NEAT and MHEA Implementation

NEAT and MHEA follow eight steps to select the energy efficiency measures for a particular home that meet a user-defined level of cost effectiveness (i.e., measures that have an SIR greater than a value selected by the user):

1. NEAT and MHEA guide the user through the process of entering data on the home that describe the characteristics of the home, its mechanical systems, and other energy-related information. NEAT and MHEA also allow health and safety deficiencies and repair items to be noted. Both programs use blower door measurements, duct leakage measurements, and steady-state efficiency measurements of space-heating equipment if available. Data may be collected in the field using data input forms and transferred to NEAT or MHEA later in the office, or data may be entered directly into NEAT or MHEA using a portable computer while auditing the home.

2. NEAT and MHEA use engineering calculations and weather data from one of 216 weather cities in the U.S. to compute the annual heat loss and heat gain of the home, and the annual space-heating and space-cooling energy consumption required to keep the home at a specific thermostatic set point. Both programs calculate heat loss and heat gain on a monthly basis using a variable-base degree-day method and ten-year average weather data for the selected city. They also consider the amount of solar energy absorbed by a home and the typical amount of heat generated inside a home by people and their refrigerators, water heater, other appliances, and lights. NEAT and MHEA use ASHRAE Draft Standard 152P algorithms for estimating the heat gain and loss due to duct leakage if specified. NEAT and MHEA assume a home is maintained at average conditions regardless of specific occupants because efficiency measures typically remain after occupants move, and this follows the intent of the Weatherization Assistance Program that finances energy efficiency measures that generate savings for up to 20 years.

3. NEAT and MHEA compute the energy consumption of selected baseload uses (water heating, refrigerators, and lighting in need of retrofit) if desired. Refrigerator and water heater descriptions use an extensive database of manufacturers and models which eliminate the need to input detailed equipment descriptions by the user.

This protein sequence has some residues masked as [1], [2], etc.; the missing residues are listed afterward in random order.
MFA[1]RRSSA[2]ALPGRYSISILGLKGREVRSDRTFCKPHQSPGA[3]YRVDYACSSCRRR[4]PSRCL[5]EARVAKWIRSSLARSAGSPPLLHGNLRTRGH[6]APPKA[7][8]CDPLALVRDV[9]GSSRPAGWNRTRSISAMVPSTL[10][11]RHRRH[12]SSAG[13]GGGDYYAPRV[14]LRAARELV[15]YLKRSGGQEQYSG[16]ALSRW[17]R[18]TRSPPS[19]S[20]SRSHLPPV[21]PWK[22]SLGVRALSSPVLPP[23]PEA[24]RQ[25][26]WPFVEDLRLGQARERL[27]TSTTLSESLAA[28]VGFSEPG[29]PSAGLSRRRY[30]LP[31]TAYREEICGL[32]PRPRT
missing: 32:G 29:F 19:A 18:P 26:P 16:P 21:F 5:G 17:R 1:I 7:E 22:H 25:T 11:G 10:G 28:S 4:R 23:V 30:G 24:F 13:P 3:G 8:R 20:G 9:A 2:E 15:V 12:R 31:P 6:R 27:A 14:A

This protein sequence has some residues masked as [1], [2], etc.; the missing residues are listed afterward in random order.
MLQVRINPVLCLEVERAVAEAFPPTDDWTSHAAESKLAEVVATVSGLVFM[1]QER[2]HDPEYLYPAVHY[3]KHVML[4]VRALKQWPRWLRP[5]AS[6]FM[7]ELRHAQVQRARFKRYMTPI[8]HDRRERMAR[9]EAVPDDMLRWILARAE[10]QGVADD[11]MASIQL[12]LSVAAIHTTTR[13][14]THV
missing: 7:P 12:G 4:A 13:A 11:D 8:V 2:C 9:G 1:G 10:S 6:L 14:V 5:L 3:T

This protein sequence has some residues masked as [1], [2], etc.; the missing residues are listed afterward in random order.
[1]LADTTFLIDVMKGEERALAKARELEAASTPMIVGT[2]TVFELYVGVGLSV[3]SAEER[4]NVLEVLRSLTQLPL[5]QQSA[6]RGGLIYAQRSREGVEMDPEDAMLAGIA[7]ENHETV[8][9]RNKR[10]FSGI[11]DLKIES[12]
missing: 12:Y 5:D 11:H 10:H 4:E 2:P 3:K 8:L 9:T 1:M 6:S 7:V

4. NEAT checks the applicability of 34 building envelope, space-heating and space-cooling system, and baseload energy efficiency measures to the specific home being audited, while MHEA checks the applicability of 31 measures. These measures include air and duct leakage reduction, envelope insulation, window replacements and other treatments, space-heating and space-cooling equipment replacement and tune-up, replacement refrigerators, water heater tank and pipe insulation, replacement lighting, and more. Both programs then calculate an energy savings and discounted SIR for each applicable measure applied individually to the home. User-defined energy efficiency measures can also be entered and evaluated. The SIRs are calculated using fuel costs and installation costs representative of the home and agency as input by the user, as well as measure lifetimes appropriate for each measure.

5. NEAT and MHEA evaluate the interaction between efficiency measures (e.g., since insulation reduces the amount of energy needed for space heating, it also reduces the energy savings from a space-heating system replacement). Beginning with the measure with the highest SIR, NEAT and MHEA apply each energy efficiency measure to the home and then compute a new SIR for the remaining measures, taking into account savings gained by preceding measures.

6. NEAT and MHEA identify a final list of recommended energy efficiency measures by selecting those with an SIR greater than the cut-off value selected by the user once interactions between measures have been accounted for.

7. NEAT and MHEA generate a report of recommended energy efficiency measures that identifies—both individually and cumulatively—the energy savings, installation cost, and SIR of the recommended measures. The report also identifies those health, safety, and repair items selected by the user that need to be performed. In addition, an essential materials list is developed, and design heating and cooling loads needed to size replacement equipment are provided.

8. NEAT and MHEA can adjust their estimated energy savings based on actual utility consumption data and develop a second list of recommend energy efficiency measures if the user desires.